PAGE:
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[cham-per-tee] /ˈtʃæm pər ti/
noun, Law.
a sharing in the proceeds of litigation by one who agrees with either the plaintiff or defendant to help promote it or carry it on.
Origin of champerty
1300-50; Middle English champartie, equivalent to champart (< Middle French: share of the produce, literally, of the field, equivalent to champ field (see camp1) + part share, see part) + -ie -y3
Related forms
champertous, adjective Unabridged
Based on the Random House Dictionary, © Random House, Inc. 2018.
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Examples from the Web for champertous
Historical Examples
  • It is unnecessary to inquire here whether such a contract is void as champertous, and contrary to public policy.

British Dictionary definitions for champertous


noun (pl) -ties
(law) (formerly) an illegal bargain between a party to litigation and an outsider whereby the latter agrees to pay for the action and thereby share in any proceeds recovered See also maintenance
Derived Forms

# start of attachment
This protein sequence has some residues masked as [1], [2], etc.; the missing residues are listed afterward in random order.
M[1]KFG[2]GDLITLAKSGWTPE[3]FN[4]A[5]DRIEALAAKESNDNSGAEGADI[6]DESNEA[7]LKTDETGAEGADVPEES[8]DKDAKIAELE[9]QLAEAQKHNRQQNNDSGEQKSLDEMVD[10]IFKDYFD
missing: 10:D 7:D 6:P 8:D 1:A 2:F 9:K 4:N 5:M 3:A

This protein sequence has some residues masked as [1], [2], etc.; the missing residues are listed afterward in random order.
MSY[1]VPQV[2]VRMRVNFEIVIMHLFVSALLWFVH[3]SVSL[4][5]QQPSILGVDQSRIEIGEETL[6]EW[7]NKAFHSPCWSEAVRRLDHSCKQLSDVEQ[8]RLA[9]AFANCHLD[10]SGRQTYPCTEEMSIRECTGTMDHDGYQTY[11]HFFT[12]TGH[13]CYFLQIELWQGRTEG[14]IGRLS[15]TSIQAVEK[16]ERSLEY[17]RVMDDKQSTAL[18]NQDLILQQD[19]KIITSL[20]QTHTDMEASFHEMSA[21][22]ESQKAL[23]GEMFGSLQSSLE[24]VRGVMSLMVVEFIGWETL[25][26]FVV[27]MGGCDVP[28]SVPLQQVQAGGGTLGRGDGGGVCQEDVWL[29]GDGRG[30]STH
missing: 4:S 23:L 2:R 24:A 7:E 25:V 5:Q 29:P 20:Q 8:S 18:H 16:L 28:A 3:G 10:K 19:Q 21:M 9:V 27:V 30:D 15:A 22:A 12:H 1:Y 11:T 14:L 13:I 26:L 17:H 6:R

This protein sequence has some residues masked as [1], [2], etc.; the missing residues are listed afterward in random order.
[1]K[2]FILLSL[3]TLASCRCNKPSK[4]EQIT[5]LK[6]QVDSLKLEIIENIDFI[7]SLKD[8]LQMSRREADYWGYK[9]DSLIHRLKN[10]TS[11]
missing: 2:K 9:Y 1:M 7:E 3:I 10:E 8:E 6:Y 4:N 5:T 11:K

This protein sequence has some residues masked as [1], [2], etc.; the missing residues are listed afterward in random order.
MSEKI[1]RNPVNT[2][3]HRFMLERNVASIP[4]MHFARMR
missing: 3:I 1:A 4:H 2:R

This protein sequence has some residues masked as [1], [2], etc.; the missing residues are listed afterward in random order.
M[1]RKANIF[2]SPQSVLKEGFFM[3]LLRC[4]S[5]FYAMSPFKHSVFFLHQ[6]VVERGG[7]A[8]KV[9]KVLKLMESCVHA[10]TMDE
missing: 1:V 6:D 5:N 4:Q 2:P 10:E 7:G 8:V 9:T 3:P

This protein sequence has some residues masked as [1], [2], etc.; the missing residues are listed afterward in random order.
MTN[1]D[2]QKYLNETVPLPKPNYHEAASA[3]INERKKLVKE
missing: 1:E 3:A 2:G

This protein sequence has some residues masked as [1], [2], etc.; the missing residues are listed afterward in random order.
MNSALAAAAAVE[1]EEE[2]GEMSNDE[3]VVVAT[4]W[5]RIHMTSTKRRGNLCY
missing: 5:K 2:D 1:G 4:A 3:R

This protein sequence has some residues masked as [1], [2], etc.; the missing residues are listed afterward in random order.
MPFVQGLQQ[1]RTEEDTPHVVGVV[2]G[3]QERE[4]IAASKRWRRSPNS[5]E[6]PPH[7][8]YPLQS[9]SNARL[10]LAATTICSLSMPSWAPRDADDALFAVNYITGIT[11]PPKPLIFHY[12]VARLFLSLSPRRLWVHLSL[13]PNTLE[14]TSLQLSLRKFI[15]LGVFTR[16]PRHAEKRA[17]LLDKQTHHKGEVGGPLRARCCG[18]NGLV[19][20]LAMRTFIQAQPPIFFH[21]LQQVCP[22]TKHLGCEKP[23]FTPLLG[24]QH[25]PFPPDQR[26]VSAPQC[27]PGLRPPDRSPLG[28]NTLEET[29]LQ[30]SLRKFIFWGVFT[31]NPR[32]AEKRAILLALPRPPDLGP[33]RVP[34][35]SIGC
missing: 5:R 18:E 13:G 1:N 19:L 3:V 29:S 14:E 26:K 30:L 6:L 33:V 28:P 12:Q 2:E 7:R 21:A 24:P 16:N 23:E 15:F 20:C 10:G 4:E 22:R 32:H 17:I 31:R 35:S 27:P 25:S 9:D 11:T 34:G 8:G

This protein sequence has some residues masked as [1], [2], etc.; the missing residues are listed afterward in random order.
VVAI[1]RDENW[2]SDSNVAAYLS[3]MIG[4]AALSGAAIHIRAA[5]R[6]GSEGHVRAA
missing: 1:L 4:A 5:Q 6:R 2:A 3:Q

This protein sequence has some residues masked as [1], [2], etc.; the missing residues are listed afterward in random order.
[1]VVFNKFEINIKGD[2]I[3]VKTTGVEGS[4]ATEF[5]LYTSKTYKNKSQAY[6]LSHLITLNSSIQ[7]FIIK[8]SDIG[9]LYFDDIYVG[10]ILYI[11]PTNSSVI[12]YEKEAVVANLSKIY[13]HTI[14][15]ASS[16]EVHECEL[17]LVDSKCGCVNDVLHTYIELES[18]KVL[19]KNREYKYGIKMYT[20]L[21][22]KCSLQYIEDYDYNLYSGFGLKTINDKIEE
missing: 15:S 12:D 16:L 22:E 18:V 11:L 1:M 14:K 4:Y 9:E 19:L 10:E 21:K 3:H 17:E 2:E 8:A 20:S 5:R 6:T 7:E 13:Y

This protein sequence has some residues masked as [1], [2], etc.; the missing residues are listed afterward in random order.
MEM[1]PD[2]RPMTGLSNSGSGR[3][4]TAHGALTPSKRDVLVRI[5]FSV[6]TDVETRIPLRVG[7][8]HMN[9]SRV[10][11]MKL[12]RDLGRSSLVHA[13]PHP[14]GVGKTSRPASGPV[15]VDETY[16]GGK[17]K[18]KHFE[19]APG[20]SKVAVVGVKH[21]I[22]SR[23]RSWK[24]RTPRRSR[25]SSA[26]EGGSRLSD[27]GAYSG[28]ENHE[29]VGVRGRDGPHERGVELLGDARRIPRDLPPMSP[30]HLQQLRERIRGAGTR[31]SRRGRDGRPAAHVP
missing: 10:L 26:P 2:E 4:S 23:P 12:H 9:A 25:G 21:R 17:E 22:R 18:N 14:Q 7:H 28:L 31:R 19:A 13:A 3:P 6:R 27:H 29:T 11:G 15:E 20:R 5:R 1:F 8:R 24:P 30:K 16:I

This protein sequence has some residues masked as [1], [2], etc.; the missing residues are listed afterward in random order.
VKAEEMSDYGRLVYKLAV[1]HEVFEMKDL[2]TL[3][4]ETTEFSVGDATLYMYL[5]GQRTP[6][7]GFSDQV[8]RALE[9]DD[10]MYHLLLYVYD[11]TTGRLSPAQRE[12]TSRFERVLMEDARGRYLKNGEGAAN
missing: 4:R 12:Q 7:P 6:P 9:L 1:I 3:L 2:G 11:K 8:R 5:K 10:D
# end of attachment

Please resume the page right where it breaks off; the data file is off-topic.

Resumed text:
champertous, adjective
Word Origin
C14: from Anglo-French champartie, from Old French champart share of produce, from champ field + part share (a feudal lord's)
Collins English Dictionary - Complete & Unabridged 2012 Digital Edition
© William Collins Sons & Co. Ltd. 1979, 1986 © HarperCollins
Publishers 1998, 2000, 2003, 2005, 2006, 2007, 2009, 2012
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Word Origin and History for champertous

1640s, from champart, from French champart "portion of produce received by a feudal lord from land held in lease from him" (13c.), from Old North French campart-, probably from Latin campi pars "part of the field" (see campus + part (n.)). In later use often with reference to champerty (early 14c.), the illegal act whereby a person makes a bargain to maintain a litigant in return for a share of the gains if the case succeeds.

Online Etymology Dictionary, © 2010 Douglas Harper
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